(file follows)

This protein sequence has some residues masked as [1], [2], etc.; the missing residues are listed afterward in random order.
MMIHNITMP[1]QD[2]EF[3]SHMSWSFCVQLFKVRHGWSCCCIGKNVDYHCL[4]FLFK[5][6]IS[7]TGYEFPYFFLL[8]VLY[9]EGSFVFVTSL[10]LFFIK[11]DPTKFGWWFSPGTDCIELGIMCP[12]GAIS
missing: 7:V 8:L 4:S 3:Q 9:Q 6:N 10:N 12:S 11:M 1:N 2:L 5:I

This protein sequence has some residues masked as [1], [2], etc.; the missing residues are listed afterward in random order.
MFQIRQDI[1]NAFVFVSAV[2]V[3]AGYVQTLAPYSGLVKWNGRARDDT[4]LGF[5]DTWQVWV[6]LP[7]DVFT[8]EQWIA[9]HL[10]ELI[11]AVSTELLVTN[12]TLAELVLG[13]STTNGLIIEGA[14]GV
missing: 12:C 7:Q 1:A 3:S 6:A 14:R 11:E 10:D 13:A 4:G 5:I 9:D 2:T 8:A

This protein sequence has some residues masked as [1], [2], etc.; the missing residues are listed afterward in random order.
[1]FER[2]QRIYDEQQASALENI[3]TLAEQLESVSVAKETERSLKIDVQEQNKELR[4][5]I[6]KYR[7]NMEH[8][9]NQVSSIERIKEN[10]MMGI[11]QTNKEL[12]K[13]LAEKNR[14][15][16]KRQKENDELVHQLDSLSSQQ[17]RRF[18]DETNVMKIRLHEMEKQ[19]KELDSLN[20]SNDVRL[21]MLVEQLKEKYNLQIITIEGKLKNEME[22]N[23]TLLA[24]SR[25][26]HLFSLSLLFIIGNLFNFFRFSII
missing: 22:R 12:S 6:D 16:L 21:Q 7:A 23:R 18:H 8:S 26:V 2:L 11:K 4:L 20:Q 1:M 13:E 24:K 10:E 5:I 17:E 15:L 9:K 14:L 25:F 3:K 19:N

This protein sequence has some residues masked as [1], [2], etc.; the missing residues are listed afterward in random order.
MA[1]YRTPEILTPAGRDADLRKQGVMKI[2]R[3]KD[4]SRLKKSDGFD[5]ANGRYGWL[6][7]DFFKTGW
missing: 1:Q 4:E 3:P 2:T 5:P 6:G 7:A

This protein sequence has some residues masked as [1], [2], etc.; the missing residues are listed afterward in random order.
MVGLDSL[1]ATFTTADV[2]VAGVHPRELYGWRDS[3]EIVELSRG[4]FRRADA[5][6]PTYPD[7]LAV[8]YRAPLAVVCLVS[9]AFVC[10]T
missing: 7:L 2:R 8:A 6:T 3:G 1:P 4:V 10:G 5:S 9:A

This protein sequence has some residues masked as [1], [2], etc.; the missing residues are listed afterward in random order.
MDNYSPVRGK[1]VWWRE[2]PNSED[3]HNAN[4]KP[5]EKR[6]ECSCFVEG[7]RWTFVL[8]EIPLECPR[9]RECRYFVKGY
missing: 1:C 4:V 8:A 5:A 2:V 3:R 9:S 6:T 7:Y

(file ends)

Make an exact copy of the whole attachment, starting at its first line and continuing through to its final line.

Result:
This protein sequence has some residues masked as [1], [2], etc.; the missing residues are listed afterward in random order.
MMIHNITMP[1]QD[2]EF[3]SHMSWSFCVQLFKVRHGWSCCCIGKNVDYHCL[4]FLFK[5][6]IS[7]TGYEFPYFFLL[8]VLY[9]EGSFVFVTSL[10]LFFIK[11]DPTKFGWWFSPGTDCIELGIMCP[12]GAIS
missing: 7:V 8:L 4:S 3:Q 9:Q 6:N 10:N 12:S 11:M 1:N 2:L 5:I

This protein sequence has some residues masked as [1], [2], etc.; the missing residues are listed afterward in random order.
MFQIRQDI[1]NAFVFVSAV[2]V[3]AGYVQTLAPYSGLVKWNGRARDDT[4]LGF[5]DTWQVWV[6]LP[7]DVFT[8]EQWIA[9]HL[10]ELI[11]AVSTELLVTN[12]TLAELVLG[13]STTNGLIIEGA[14]GV
missing: 12:C 7:Q 1:A 3:S 6:A 14:R 11:E 10:D 13:A 4:G 5:I 9:D 2:T 8:A

This protein sequence has some residues masked as [1], [2], etc.; the missing residues are listed afterward in random order.
[1]FER[2]QRIYDEQQASALENI[3]TLAEQLESVSVAKETERSLKIDVQEQNKELR[4][5]I[6]KYR[7]NMEH[8][9]NQVSSIERIKEN[10]MMGI[11]QTNKEL[12]K[13]LAEKNR[14][15][16]KRQKENDELVHQLDSLSSQQ[17]RRF[18]DETNVMKIRLHEMEKQ[19]KELDSLN[20]SNDVRL[21]MLVEQLKEKYNLQIITIEGKLKNEME[22]N[23]TLLA[24]SR[25][26]HLFSLSLLFIIGNLFNFFRFSII
missing: 22:R 12:S 6:D 16:L 21:Q 7:A 23:R 18:H 8:S 26:V 2:L 11:K 4:L 20:Q 1:M 13:E 24:K 10:E 5:I 17:E 15:L 9:K 14:L 25:F 3:K 19:N

This protein sequence has some residues masked as [1], [2], etc.; the missing residues are listed afterward in random order.
MA[1]YRTPEILTPAGRDADLRKQGVMKI[2]R[3]KD[4]SRLKKSDGFD[5]ANGRYGWL[6][7]DFFKTGW
missing: 1:Q 4:E 3:P 2:T 5:P 6:G 7:A

This protein sequence has some residues masked as [1], [2], etc.; the missing residues are listed afterward in random order.
MVGLDSL[1]ATFTTADV[2]VAGVHPRELYGWRDS[3]EIVELSRG[4]FRRADA[5][6]PTYPD[7]LAV[8]YRAPLAVVCLVS[9]AFVC[10]T
missing: 7:L 2:R 8:A 6:T 3:G 1:P 4:V 10:G 5:S 9:A

This protein sequence has some residues masked as [1], [2], etc.; the missing residues are listed afterward in random order.
MDNYSPVRGK[1]VWWRE[2]PNSED[3]HNAN[4]KP[5]EKR[6]ECSCFVEG[7]RWTFVL[8]EIPLECPR[9]RECRYFVKGY
missing: 1:C 4:V 8:A 5:A 2:V 3:R 9:S 6:T 7:Y